Nevertheless, penalties come in all varieties. Some, such as false starts and delays of game, tend to be due to sloppy play. On the other hand, roughing the passer penalties might be unrelated to being unprepared, and instead could mean that teams are overly aggressive. Penalties of the first type are generally what people think of when considering a “bad” game, so we split penalties by type and re-ran the analysis. We chose to define sloppy penalties as pre-snap penalties, as well as offensive holding. Breaking down the penalties by “sloppy” or “not sloppy”, neither was much more common on Thursdays, as demonstrated in the following table.
Regardless of whether penalties are examined as a whole or whether they are restricted to only penalties associated with a lack of preparation, they are no more common on Thursdays than any other day.
Another definition of sloppy play derives from turnovers and fumbles. While these can be exciting for those who love defense, fans generally value offense. In addition, turnovers can pose a heightened risk of injury for players. Fumble piles are notoriously vicious, and on returns, offensive players attempt to make tackles and defenders try to block them – actions that are not practiced often and can lead to injury.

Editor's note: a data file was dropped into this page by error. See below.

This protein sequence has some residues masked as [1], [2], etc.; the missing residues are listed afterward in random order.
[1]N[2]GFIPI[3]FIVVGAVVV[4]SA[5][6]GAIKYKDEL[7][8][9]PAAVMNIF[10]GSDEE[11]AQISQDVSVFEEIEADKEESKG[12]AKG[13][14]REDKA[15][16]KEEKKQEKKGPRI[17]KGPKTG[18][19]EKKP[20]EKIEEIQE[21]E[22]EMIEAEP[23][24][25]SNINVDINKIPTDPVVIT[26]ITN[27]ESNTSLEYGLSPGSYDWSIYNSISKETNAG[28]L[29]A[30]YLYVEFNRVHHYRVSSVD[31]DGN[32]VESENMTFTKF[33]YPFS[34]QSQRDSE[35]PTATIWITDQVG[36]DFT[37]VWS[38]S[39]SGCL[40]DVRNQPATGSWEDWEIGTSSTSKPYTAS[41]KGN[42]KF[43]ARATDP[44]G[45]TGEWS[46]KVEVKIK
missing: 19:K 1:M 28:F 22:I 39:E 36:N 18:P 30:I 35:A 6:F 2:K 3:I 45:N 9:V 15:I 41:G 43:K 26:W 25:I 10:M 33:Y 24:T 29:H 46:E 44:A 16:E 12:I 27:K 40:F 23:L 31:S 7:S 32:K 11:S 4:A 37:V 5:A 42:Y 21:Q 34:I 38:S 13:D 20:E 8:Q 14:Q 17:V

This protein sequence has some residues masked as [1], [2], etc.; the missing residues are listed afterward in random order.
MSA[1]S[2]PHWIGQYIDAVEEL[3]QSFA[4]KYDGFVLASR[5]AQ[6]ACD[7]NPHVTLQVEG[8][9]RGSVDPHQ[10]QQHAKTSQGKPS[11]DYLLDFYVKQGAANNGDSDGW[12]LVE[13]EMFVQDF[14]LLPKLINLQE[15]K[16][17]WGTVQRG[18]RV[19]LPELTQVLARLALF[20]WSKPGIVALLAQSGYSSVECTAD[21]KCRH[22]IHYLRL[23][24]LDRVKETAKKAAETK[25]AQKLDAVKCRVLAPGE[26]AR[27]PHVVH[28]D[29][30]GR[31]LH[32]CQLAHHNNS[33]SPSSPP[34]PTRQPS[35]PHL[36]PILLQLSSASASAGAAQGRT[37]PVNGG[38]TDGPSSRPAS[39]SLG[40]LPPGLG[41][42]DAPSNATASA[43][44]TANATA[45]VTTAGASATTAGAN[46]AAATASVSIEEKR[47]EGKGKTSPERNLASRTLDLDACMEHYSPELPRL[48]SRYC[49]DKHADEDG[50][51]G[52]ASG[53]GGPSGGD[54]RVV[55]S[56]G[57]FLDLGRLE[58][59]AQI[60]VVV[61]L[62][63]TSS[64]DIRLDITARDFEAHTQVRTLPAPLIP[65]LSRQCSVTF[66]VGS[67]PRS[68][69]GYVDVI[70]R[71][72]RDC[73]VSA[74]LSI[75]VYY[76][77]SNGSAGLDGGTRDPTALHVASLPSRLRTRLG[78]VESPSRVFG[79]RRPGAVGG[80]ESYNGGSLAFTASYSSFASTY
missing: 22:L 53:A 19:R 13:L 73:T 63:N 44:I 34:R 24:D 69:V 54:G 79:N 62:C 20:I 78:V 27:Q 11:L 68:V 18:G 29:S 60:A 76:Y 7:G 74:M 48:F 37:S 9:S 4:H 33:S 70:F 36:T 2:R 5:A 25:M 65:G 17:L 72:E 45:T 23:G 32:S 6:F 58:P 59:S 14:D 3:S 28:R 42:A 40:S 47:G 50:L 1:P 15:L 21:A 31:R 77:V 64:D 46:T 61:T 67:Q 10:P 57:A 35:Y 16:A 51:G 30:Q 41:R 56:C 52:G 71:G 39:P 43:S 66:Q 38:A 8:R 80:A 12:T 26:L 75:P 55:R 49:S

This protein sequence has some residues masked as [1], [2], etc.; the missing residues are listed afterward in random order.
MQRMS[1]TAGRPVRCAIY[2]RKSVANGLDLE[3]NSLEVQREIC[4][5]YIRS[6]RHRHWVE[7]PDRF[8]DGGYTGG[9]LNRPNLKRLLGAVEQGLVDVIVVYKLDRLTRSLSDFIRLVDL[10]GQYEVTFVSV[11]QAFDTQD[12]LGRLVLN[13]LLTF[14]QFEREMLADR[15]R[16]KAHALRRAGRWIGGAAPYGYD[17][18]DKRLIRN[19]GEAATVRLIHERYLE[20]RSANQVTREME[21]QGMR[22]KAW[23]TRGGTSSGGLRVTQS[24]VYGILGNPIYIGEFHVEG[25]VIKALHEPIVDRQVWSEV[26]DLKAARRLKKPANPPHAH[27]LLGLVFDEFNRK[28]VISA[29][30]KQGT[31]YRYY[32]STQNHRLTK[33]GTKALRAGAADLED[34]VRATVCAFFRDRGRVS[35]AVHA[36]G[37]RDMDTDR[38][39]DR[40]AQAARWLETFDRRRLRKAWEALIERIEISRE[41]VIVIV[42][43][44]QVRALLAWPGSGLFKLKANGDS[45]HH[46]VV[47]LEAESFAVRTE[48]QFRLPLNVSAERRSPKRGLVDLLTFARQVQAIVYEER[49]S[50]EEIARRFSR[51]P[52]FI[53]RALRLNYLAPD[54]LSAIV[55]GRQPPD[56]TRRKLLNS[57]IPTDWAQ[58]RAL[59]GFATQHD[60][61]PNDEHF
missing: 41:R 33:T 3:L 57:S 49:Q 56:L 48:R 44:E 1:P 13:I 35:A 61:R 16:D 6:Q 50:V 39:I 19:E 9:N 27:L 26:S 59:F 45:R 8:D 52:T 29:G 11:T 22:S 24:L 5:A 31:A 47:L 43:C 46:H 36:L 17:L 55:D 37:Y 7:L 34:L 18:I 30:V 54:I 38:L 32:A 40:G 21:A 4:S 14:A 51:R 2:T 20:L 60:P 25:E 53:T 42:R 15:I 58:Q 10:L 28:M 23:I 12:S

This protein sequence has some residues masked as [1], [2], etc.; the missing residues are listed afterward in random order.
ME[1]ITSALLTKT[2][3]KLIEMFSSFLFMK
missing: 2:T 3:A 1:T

Back in 2013, Bill Barnwell investigated whether turnovers and dropped passes were more common on Thursdays, and found no significant difference. With seven more seasons of data to work with, we can explore whether his initial findings still hold up. Just as with penalties and scoring, there are no significant differences in fumble rates on Thursdays (1.43 per 100 plays) and other days (1.46). And in terms of interceptions, quarterbacks actually perform slightly betteron Thursdays. Compared to the 0.99 interceptions per 100 passes they threw on other days of the week, quarterbacks threw only 0.88 interceptions per 100 passes on Thursdays.